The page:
Holly's review of Peterborough's Pizza Express quickly went viral on social media
Arts and Entertainment
Nick Frost will star in the Doctor Who 2014 Christmas special
tvNick Frost, Natalie Gumede and Michael Troughton step up
Arts and Entertainment
Matthew Beard, Ben Schnetzer, Douglas Booth and Jack Farthing in ‘The Riot Club’
filmReview: Sheer nastiness of Riot Club takes you aback
Arts and Entertainment
tvBut something’s not quite right
Latest stories from i100
Have you tried new the Independent Digital Edition apps?
Independent Dating
and  

By clicking 'Search' you
are agreeing to our
Terms of Use.

iJobs Job Widget
iJobs General

Marketing Manager - Leicestershire - £35,000

£30000 - £35000 per annum: Ashdown Group: Marketing Manager (CIM, B2B, MS Offi...

Marketing Executive (B2B and B2C) - Rugby, Warwickshire

£22000 - £25000 per annum: Ashdown Group: A highly successful organisation wit...

SEN Coordinator + Teacher (SENCO)

£1 per day: Randstad Education Leeds: Job Purpose To work closely with the he...

Research Manager - Quantitative/Qualitative

£32000 - £42000 Per Annum: Clearwater People Solutions Ltd: Our client is curr...

Day In a Page

Mystery of the Ground Zero wedding photo

A shot in the dark

Mystery of the wedding photo from Ground Zero
His life, the universe and everything

His life, the universe and everything

New biography sheds light on comic genius of Douglas Adams
Save us from small screen superheroes

Save us from small screen superheroes

Shows like Agents of S.H.I.E.L.D are little more than marketing tools
Reach for the skies

Reach for the skies

From pools to football pitches, rooftop living is looking up
These are the 12 best hotel spas in the UK

12 best hotel spas in the UK

Some hotels go all out on facilities; others stand out for the sheer quality of treatments
These Iranian-controlled Shia militias used to specialise in killing American soldiers. Now they are fighting Isis, backed up by US airstrikes

Widespread fear of Isis is producing strange bedfellows

Iranian-controlled Shia militias that used to kill American soldiers are now fighting Isis, helped by US airstrikes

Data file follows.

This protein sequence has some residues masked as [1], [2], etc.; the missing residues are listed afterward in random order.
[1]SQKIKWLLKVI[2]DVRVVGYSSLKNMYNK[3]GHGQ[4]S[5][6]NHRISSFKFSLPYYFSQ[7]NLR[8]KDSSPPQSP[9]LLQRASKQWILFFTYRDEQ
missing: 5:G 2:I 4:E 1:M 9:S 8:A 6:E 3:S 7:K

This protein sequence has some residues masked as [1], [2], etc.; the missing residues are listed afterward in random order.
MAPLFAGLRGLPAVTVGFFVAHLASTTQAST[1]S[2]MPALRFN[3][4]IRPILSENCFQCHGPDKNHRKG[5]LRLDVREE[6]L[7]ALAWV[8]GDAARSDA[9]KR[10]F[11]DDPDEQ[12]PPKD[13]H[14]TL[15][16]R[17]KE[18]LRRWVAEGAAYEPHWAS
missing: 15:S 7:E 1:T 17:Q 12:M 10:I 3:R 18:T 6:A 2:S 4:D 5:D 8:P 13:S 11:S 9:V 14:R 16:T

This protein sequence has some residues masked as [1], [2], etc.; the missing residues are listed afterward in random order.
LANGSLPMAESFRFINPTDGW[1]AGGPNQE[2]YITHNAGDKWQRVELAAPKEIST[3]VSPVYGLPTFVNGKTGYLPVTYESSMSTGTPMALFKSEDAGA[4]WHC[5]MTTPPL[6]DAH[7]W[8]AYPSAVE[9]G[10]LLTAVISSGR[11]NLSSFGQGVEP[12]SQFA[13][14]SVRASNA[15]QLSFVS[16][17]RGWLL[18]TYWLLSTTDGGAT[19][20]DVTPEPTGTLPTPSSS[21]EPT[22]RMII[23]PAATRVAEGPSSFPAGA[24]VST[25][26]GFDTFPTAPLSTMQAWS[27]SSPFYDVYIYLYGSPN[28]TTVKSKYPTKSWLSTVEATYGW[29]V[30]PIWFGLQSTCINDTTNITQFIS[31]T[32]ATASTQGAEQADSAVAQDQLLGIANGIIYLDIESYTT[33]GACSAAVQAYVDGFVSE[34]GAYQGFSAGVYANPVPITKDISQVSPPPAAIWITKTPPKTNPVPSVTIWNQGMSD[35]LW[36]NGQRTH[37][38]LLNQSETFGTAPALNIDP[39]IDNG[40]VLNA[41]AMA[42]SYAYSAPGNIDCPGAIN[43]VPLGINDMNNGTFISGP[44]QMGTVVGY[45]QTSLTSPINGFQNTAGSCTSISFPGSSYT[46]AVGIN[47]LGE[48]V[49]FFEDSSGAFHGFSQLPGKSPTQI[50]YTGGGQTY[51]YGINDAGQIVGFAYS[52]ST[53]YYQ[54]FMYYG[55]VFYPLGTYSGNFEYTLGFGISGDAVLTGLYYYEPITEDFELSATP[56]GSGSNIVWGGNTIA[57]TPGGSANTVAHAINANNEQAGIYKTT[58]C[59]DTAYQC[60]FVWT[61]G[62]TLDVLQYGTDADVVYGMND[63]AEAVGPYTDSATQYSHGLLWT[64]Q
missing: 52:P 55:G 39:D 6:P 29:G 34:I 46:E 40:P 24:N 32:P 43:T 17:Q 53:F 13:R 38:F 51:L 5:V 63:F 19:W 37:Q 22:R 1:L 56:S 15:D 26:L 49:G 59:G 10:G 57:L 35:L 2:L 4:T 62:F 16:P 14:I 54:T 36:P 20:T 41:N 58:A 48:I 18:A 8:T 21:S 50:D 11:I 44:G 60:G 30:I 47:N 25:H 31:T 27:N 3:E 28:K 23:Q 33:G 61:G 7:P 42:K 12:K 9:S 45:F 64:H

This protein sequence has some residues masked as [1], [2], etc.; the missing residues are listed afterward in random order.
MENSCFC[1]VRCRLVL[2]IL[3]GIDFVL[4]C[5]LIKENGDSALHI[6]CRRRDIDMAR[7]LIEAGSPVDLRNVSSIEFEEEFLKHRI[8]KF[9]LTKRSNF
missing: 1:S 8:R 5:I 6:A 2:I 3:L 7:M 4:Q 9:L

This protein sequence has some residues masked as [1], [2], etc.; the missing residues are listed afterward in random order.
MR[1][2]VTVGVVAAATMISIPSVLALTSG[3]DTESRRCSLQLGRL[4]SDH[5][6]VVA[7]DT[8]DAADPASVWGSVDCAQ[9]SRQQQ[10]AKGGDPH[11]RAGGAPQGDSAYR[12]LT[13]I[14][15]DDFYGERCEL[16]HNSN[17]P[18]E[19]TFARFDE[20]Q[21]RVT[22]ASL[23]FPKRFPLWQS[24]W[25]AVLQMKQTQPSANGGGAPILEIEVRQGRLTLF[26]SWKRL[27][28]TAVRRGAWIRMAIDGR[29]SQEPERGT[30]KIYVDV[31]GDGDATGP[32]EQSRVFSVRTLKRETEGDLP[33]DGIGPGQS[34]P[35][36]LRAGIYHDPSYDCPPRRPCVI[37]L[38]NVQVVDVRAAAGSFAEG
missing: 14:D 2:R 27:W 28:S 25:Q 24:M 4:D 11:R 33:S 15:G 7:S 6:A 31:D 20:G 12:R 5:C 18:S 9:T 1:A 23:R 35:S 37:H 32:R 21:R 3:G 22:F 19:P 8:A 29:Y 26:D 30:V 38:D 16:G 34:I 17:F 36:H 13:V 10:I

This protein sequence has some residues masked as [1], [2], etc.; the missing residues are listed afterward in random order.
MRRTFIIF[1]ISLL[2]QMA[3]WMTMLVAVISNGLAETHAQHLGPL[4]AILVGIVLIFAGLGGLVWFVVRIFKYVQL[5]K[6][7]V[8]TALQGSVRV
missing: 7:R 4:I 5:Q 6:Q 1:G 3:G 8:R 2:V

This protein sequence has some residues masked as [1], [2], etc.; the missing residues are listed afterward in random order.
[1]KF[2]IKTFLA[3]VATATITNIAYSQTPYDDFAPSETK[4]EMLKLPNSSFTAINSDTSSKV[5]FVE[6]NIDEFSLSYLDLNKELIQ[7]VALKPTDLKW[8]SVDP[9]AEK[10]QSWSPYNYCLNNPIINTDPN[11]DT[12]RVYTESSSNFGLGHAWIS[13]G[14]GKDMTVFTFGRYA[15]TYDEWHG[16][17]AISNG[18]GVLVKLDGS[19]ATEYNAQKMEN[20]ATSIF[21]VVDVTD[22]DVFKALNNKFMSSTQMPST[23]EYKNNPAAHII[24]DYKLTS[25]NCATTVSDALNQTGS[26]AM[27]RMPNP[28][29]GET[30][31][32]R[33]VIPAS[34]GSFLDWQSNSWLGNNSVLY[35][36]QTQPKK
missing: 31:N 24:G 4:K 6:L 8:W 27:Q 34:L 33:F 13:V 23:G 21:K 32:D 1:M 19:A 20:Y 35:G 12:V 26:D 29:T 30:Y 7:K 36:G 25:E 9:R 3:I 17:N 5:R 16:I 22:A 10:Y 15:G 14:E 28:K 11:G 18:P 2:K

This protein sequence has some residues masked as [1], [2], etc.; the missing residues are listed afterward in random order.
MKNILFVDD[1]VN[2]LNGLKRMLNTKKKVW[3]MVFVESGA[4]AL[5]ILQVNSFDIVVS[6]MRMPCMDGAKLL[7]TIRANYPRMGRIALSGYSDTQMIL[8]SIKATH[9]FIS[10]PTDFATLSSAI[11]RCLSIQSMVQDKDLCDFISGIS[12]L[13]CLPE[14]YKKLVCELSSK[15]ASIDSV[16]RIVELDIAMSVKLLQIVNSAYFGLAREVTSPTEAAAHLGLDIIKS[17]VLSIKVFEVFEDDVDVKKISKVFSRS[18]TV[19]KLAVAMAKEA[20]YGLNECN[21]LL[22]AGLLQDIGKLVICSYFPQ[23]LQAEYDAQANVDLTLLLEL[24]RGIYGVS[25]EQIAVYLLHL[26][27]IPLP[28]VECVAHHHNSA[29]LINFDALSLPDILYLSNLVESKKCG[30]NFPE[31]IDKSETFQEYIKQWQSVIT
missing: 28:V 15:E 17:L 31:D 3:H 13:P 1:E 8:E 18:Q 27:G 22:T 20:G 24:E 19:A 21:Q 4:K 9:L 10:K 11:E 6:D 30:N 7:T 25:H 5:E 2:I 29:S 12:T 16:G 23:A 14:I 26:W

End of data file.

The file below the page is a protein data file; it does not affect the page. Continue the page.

Topshop goes part Athena poster, part last spring Prada

Topshop goes part Athena poster, part last spring Prada

Shoppers don't come to Topshop for the unique
How to make a Lego masterpiece

How to make a Lego masterpiece

Toy breaks out of the nursery and heads for the gallery
Meet the ‘Endies’ – city dwellers who are too poor to have fun

Meet the ‘Endies’ – city dwellers who are too poor to have fun

Urbanites are cursed with an acronym pointing to Employed but No Disposable Income or Savings
Paisley’s decision to make peace with IRA enemies might remind the Arabs of Sadat

Ian Paisley’s decision to make peace with his IRA enemies

His Save Ulster from Sodomy campaign would surely have been supported by many a Sunni imam
'She was a singer, a superstar, an addict, but to me, her mother, she is simply Amy'

'She was a singer, a superstar, an addict, but to me, her mother, she is simply Amy'

Exclusive extract from Janis Winehouse's poignant new memoir
Is this the role to win Cumberbatch an Oscar?

Is this the role to win Cumberbatch an Oscar?

The Imitation Game, film review
England and Roy Hodgson take a joint step towards redemption in Basel

England and Hodgson take a joint step towards redemption

Welbeck double puts England on the road to Euro 2016
Relatives fight over Vivian Maier’s rare photos

Relatives fight over Vivian Maier’s rare photos

Pictures removed from public view as courts decide ownership
‘Fashion has to be fun. It’s a big business, not a cure for cancer’

‘Fashion has to be fun. It’s a big business, not a cure for cancer’

Donatella Versace at New York Fashion Week